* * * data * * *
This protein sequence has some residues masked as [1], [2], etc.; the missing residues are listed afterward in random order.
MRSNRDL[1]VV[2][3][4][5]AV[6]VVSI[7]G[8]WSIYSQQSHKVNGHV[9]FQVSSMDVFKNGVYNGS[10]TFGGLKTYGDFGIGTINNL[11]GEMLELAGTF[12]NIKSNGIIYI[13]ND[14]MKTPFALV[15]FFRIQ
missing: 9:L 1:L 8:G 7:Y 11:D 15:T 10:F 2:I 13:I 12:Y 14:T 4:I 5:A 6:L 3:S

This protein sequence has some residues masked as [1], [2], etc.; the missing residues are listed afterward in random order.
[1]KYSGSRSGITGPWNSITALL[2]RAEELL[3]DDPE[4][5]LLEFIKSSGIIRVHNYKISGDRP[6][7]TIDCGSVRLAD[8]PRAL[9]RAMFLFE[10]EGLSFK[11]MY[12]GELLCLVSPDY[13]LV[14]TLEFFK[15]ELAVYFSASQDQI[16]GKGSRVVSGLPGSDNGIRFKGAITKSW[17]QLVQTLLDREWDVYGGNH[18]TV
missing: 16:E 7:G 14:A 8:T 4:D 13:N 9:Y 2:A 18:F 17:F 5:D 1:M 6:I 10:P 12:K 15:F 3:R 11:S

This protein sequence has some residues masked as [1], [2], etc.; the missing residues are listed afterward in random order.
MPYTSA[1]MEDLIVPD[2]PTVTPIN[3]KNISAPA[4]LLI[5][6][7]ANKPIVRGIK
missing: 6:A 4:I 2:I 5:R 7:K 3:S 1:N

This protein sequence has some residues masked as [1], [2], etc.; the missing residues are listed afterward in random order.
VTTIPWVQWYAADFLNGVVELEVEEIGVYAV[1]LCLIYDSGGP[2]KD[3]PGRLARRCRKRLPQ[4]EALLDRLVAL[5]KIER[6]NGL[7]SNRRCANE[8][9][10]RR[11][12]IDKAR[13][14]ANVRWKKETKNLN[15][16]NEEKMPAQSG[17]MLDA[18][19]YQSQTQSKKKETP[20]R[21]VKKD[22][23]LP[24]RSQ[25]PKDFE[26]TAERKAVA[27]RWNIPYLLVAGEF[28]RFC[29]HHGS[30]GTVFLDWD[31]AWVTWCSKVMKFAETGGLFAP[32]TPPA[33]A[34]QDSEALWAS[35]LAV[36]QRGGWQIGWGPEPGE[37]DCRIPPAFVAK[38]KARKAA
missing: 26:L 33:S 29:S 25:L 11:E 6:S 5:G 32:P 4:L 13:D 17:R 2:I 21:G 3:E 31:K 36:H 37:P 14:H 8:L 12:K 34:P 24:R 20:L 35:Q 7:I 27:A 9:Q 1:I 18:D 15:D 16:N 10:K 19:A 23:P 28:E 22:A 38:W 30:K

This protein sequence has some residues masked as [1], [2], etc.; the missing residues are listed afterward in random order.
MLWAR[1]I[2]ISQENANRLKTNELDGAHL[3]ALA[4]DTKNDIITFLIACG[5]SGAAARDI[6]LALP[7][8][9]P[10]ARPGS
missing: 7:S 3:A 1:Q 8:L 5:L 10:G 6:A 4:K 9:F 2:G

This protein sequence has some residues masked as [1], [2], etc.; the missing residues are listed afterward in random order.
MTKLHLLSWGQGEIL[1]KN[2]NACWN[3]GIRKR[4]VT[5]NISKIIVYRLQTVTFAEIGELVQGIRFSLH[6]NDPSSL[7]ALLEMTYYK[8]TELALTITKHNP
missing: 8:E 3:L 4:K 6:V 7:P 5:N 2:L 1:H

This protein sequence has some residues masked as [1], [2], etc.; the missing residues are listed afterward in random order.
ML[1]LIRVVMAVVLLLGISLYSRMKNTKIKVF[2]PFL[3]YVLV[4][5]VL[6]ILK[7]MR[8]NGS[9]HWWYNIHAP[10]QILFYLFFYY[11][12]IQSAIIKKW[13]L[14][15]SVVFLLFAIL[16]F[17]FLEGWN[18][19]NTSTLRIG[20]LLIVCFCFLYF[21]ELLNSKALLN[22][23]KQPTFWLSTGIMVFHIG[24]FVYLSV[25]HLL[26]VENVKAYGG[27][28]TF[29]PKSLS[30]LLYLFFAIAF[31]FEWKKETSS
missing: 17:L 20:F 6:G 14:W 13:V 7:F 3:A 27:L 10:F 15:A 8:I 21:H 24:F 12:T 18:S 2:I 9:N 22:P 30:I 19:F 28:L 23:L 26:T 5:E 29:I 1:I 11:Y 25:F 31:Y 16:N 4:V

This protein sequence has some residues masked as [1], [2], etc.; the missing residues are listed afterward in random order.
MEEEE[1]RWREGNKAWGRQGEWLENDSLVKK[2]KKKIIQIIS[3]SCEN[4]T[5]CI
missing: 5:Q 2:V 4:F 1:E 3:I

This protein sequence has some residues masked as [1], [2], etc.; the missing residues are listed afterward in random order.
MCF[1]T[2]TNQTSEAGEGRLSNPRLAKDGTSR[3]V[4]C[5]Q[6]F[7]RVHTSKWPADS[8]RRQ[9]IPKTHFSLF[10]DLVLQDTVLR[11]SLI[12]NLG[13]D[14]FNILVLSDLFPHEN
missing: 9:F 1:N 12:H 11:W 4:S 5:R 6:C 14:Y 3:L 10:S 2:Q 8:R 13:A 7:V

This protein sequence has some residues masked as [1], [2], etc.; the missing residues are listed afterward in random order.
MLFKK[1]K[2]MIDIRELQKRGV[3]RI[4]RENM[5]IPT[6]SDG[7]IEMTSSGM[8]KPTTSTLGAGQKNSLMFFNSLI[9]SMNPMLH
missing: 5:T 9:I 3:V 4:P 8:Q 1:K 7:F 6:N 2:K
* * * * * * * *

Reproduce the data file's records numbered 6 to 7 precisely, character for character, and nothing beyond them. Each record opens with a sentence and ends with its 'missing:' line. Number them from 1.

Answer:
This protein sequence has some residues masked as [1], [2], etc.; the missing residues are listed afterward in random order.
MTKLHLLSWGQGEIL[1]KN[2]NACWN[3]GIRKR[4]VT[5]NISKIIVYRLQTVTFAEIGELVQGIRFSLH[6]NDPSSL[7]ALLEMTYYK[8]TELALTITKHNP
missing: 8:E 3:L 4:K 6:V 7:P 5:N 2:L 1:H

This protein sequence has some residues masked as [1], [2], etc.; the missing residues are listed afterward in random order.
ML[1]LIRVVMAVVLLLGISLYSRMKNTKIKVF[2]PFL[3]YVLV[4][5]VL[6]ILK[7]MR[8]NGS[9]HWWYNIHAP[10]QILFYLFFYY[11][12]IQSAIIKKW[13]L[14][15]SVVFLLFAIL[16]F[17]FLEGWN[18][19]NTSTLRIG[20]LLIVCFCFLYF[21]ELLNSKALLN[22][23]KQPTFWLSTGIMVFHIG[24]FVYLSV[25]HLL[26]VENVKAYGG[27][28]TF[29]PKSLS[30]LLYLFFAIAF[31]FEWKKETSS
missing: 17:L 20:F 6:G 14:W 13:V 7:F 3:A 27:L 10:F 15:A 8:I 21:H 24:F 12:T 18:S 2:I 9:N 22:P 30:I 19:F 28:L 23:L 26:T 5:E 29:I 1:I 11:Y 25:F 31:Y 16:N 4:V